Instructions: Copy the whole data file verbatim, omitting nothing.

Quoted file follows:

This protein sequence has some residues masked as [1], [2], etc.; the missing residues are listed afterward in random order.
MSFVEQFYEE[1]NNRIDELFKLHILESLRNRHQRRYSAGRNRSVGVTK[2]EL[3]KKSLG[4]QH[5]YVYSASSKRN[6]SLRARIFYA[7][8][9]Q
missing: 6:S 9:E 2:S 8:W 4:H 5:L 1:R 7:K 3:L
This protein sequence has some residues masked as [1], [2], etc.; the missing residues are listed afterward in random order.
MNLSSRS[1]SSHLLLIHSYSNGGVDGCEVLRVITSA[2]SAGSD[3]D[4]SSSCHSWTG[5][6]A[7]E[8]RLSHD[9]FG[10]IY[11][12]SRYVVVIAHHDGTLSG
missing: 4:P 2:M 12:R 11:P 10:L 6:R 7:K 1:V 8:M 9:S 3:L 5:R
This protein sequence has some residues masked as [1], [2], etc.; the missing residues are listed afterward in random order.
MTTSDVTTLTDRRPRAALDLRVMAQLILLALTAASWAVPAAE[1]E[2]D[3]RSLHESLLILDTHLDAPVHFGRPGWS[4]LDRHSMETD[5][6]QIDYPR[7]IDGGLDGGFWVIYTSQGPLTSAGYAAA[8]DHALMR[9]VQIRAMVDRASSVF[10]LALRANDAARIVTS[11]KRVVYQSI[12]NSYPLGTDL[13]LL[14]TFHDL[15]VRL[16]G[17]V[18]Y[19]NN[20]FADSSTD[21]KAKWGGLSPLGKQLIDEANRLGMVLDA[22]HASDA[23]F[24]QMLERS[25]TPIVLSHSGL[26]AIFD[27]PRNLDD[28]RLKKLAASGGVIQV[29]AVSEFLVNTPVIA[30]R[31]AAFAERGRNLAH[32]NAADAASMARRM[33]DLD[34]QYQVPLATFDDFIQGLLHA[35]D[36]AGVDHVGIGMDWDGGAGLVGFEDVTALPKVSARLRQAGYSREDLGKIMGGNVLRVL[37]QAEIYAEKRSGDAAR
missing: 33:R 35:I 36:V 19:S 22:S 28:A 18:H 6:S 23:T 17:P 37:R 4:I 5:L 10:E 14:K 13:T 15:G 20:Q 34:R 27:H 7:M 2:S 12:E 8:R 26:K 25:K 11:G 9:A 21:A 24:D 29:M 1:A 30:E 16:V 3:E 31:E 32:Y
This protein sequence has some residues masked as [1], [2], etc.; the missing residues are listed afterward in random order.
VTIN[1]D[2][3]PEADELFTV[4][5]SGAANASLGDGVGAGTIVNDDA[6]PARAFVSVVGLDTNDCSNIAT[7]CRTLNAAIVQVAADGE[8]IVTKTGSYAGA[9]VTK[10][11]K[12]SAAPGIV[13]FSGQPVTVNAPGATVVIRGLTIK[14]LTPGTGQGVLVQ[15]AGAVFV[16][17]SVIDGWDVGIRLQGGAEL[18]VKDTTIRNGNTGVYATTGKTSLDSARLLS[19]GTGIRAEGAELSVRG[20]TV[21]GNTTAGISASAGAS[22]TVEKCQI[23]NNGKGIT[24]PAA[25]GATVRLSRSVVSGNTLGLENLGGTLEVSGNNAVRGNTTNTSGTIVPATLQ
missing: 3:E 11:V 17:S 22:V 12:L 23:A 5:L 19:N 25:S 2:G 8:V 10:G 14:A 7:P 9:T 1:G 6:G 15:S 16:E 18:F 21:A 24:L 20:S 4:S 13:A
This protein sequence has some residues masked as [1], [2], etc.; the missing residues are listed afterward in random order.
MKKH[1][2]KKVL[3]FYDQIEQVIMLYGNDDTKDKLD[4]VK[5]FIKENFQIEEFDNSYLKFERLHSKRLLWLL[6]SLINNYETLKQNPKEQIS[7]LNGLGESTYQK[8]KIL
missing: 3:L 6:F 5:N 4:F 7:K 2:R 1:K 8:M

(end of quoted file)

This protein sequence has some residues masked as [1], [2], etc.; the missing residues are listed afterward in random order.
MSFVEQFYEE[1]NNRIDELFKLHILESLRNRHQRRYSAGRNRSVGVTK[2]EL[3]KKSLG[4]QH[5]YVYSASSKRN[6]SLRARIFYA[7][8][9]Q
missing: 6:S 9:E 2:S 8:W 4:H 5:L 1:R 7:K 3:L
This protein sequence has some residues masked as [1], [2], etc.; the missing residues are listed afterward in random order.
MNLSSRS[1]SSHLLLIHSYSNGGVDGCEVLRVITSA[2]SAGSD[3]D[4]SSSCHSWTG[5][6]A[7]E[8]RLSHD[9]FG[10]IY[11][12]SRYVVVIAHHDGTLSG
missing: 4:P 2:M 12:R 11:P 10:L 6:R 7:K 1:V 8:M 9:S 3:L 5:R
This protein sequence has some residues masked as [1], [2], etc.; the missing residues are listed afterward in random order.
MTTSDVTTLTDRRPRAALDLRVMAQLILLALTAASWAVPAAE[1]E[2]D[3]RSLHESLLILDTHLDAPVHFGRPGWS[4]LDRHSMETD[5][6]QIDYPR[7]IDGGLDGGFWVIYTSQGPLTSAGYAAA[8]DHALMR[9]VQIRAMVDRASSVF[10]LALRANDAARIVTS[11]KRVVYQSI[12]NSYPLGTDL[13]LL[14]TFHDL[15]VRL[16]G[17]V[18]Y[19]NN[20]FADSSTD[21]KAKWGGLSPLGKQLIDEANRLGMVLDA[22]HASDA[23]F[24]QMLERS[25]TPIVLSHSGL[26]AIFD[27]PRNLDD[28]RLKKLAASGGVIQV[29]AVSEFLVNTPVIA[30]R[31]AAFAERGRNLAH[32]NAADAASMARRM[33]DLD[34]QYQVPLATFDDFIQGLLHA[35]D[36]AGVDHVGIGMDWDGGAGLVGFEDVTALPKVSARLRQAGYSREDLGKIMGGNVLRVL[37]QAEIYAEKRSGDAAR
missing: 33:R 35:I 36:V 19:S 22:S 28:A 18:H 6:S 23:T 17:P 37:R 4:I 5:L 10:E 14:K 13:T 15:G 20:Q 34:R 27:H 7:M 2:S 12:E 8:R 26:K 25:K 11:G 9:A 21:A 24:D 29:M 1:A 30:E 16:V 3:E 31:E 32:Y
This protein sequence has some residues masked as [1], [2], etc.; the missing residues are listed afterward in random order.
VTIN[1]D[2][3]PEADELFTV[4][5]SGAANASLGDGVGAGTIVNDDA[6]PARAFVSVVGLDTNDCSNIAT[7]CRTLNAAIVQVAADGE[8]IVTKTGSYAGA[9]VTK[10][11]K[12]SAAPGIV[13]FSGQPVTVNAPGATVVIRGLTIK[14]LTPGTGQGVLVQ[15]AGAVFV[16][17]SVIDGWDVGIRLQGGAEL[18]VKDTTIRNGNTGVYATTGKTSLDSARLLS[19]GTGIRAEGAELSVRG[20]TV[21]GNTTAGISASAGAS[22]TVEKCQI[23]NNGKGIT[24]PAA[25]GATVRLSRSVVSGNTLGLENLGGTLEVSGNNAVRGNTTNTSGTIVPATLQ
missing: 3:E 11:V 17:S 22:V 12:L 23:A 5:L 19:N 25:S 2:G 8:V 10:G 14:A 7:P 9:T 1:G 6:G 15:S 16:E 18:F 21:A 24:L 20:S 4:S 13:A
This protein sequence has some residues masked as [1], [2], etc.; the missing residues are listed afterward in random order.
MKKH[1][2]KKVL[3]FYDQIEQVIMLYGNDDTKDKLD[4]VK[5]FIKENFQIEEFDNSYLKFERLHSKRLLWLL[6]SLINNYETLKQNPKEQIS[7]LNGLGESTYQK[8]KIL
missing: 3:L 6:F 5:N 4:F 7:K 2:R 1:K 8:M